Skip Navigation

Birmingham Race Riot

Contemporary Art

 Warhol’s repetitions of Charles Moore’s photographs from Birmingham, Alabama, brought the reality of police violence into art spaces at a turning point in the Civil Rights Movement, after they had appeared in a Life magazine photo-essay that shocked white Americans. As today, some viewers may have felt reassured to see police violently uphold the white supremacist status quo.
MEDIUM Black ink silkscreen print on off-white moderately textured wove paper
DATES 1964
DIMENSIONS sheet: 20 x 24 in. (50.8 x 61 cm) frame: 27 3/4 x 31 3/4 x 1 7/8 in. (70.5 x 80.6 x 4.8 cm)  (show scale)
MARKINGS Chopmark lower right recto
COLLECTIONS Contemporary Art
CREDIT LINE Gift of R. Wallace and Ruth Bowman
MUSEUM LOCATION This item is not on view
CAPTION Andy Warhol (American, 1928–1987). Birmingham Race Riot, 1964. Black ink silkscreen print on off-white moderately textured wove paper, sheet: 20 x 24 in. (50.8 x 61 cm). Brooklyn Museum, Gift of R. Wallace and Ruth Bowman, 86.285.9. © artist or artist's estate (Photo: Brooklyn Museum, 86.285.9_PS6.jpg)
EDITION Edition: 445/500
IMAGE overall, 86.285.9_PS6.jpg. Brooklyn Museum photograph, 2013
"CUR" at the beginning of an image file name means that the image was created by a curatorial staff member. These study images may be digital point-and-shoot photographs, when we don\'t yet have high-quality studio photography, or they may be scans of older negatives, slides, or photographic prints, providing historical documentation of the object.
RIGHTS STATEMENT © artist or artist's estate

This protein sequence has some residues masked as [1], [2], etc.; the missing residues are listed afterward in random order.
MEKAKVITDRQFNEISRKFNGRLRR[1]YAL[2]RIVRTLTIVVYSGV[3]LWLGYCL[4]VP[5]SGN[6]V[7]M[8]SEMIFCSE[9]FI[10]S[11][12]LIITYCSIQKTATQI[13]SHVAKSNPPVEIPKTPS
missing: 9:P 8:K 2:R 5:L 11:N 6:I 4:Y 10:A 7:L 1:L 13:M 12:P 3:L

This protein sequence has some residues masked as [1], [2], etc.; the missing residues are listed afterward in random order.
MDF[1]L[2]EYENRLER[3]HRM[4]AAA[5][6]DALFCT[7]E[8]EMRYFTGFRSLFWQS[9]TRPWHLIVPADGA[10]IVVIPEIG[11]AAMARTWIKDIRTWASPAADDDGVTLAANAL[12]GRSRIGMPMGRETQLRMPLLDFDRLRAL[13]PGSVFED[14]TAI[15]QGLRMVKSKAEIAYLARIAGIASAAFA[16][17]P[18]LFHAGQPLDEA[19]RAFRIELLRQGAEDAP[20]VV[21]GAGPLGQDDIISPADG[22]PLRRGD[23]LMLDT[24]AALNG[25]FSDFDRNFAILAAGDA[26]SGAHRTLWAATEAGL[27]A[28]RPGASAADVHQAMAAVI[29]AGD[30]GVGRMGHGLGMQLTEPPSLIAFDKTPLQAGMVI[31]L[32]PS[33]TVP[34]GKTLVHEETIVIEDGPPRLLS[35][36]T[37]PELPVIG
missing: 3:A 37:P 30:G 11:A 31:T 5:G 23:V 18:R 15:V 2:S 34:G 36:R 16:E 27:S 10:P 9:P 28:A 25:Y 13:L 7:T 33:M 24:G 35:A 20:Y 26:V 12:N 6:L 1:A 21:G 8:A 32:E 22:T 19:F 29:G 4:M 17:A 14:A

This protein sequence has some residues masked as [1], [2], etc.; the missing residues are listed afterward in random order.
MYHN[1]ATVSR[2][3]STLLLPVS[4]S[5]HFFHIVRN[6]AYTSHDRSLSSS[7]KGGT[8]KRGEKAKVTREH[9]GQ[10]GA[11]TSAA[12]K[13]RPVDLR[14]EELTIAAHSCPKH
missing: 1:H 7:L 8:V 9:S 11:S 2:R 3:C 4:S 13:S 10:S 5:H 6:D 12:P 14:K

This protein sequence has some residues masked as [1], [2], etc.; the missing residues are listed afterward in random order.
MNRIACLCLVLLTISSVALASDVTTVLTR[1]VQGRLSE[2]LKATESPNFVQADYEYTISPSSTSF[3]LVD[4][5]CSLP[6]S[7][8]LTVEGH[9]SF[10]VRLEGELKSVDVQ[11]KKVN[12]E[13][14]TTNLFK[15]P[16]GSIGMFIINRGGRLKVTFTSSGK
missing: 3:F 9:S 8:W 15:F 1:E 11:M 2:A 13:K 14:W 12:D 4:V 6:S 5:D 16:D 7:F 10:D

Copyright for this work may be controlled by the artist, the artist's estate, or other rights holders. A more detailed analysis of its rights history may, however, place it in the public domain. The Museum does not warrant that the use of this work will not infringe on the rights of third parties. It is your responsibility to determine and satisfy copyright or other use restrictions before copying, transmitting, or making other use of protected items beyond that allowed by "fair use," as such term is understood under the United States Copyright Act. For further information about copyright, we recommend resources at the United States Library of Congress, Cornell University, Copyright and Cultural Institutions: Guidelines for U.S. Libraries, Archives, and Museums, and Copyright Watch. For more information about the Museum's rights project, including how rights types are assigned, please see our blog posts on copyright. If you have any information regarding this work and rights to it, please contact
Not every record you will find here is complete. More information is available for some works than for others, and some entries have been updated more recently. Records are frequently reviewed and revised, and we welcome any additional information you might have.